By Jim Schutze
By Rachel Watts
By Lauren Drewes Daniels
By Anna Merlan
By Lee Escobedo
By Alice Laussade
By Scott Reitz
Toronto trio Rural Alberta Advantage's breakout 2009 debut, Hometowns, was surprisingly muscular for all its folk undertones and atmospheric sheen. Sound swirls like flurries about frontman Nils Edenloff's nasal, impassioned croon, which recalls Jeff Mangum's craggy vocals. The warm textures and anxious bristle are keyed to extraordinary drummer Paul Banwatt, whose rattling traps drive the songs more than the melodies. Keyboardist Amy Cole's girlish harmonies and Edenloff's slashing riffs echo the bittersweet vibe of Edenloff's pained paeans to leaving home and losing love.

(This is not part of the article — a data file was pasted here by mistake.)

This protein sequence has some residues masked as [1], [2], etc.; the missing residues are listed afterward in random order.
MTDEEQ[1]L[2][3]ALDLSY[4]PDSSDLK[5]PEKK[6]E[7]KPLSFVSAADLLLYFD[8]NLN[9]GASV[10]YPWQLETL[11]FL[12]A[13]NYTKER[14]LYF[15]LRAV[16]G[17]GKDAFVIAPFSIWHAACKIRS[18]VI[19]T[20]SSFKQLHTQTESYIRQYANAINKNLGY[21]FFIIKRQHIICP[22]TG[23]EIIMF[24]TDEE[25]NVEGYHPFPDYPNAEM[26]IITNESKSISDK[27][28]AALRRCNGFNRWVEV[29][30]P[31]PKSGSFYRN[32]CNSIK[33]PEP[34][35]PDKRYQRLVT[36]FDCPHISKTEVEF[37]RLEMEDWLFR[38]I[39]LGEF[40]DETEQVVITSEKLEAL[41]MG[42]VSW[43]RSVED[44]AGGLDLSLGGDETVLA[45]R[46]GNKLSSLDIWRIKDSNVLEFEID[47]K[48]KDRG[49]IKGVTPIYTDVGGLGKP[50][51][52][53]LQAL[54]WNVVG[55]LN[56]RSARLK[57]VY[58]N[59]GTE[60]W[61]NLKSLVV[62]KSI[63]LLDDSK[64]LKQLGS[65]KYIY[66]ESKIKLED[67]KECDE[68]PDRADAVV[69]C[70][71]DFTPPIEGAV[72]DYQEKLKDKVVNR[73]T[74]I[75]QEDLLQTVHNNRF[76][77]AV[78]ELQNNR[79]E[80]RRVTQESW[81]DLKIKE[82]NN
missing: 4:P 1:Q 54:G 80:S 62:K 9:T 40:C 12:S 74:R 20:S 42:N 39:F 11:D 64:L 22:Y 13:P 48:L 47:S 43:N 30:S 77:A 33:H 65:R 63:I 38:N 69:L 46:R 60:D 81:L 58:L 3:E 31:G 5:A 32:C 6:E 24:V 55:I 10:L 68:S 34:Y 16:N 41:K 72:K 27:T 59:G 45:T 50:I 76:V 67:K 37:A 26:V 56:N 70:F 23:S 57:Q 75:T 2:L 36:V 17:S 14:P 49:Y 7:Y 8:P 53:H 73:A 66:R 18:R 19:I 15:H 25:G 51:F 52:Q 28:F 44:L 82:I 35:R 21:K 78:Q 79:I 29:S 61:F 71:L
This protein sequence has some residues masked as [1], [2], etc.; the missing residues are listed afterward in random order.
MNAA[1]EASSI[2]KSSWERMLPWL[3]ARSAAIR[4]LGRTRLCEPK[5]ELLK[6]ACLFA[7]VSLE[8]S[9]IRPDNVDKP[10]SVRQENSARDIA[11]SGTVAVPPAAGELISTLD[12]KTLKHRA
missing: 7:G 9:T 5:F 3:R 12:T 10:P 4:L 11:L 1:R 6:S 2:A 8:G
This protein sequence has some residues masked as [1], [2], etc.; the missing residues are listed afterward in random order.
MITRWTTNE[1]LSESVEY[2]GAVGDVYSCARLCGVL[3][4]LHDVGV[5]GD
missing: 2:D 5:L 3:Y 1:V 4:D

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If the debut's bracing sound felt very dynamic, it also inhabited a narrow plane. That opens wider on new album Departing, as its elements are in better balance. Banwatt's drumming, while still propulsive, doesn't dominate the soundstage, and the arrangements move and breath easier after Hometown's sprint-like melancholy intensity. Greater diversity in approach and emotional pitch helps the entire album feel more vigorous and vibrant—not unlike this bill, which finds Rural Alberta Advantage sharing the stage with a couple of other promising young upstarts.
Maps & Atlases' energetic art-pop moves to heavily syncopated Afropop rhythms beneath a dreamy kaleidoscopic horizon. Moving behind the proggy intricacy of their first two EPs, last year's debut LP, Perch Patchwork, still winds through odd colorful avenues, abetted by great melody and pop craftsmanship. Meanwhile Miniature Tigers exchange the fey breezy charms of their indie-pop debut for trippy Animal Collective-style flamboyance.
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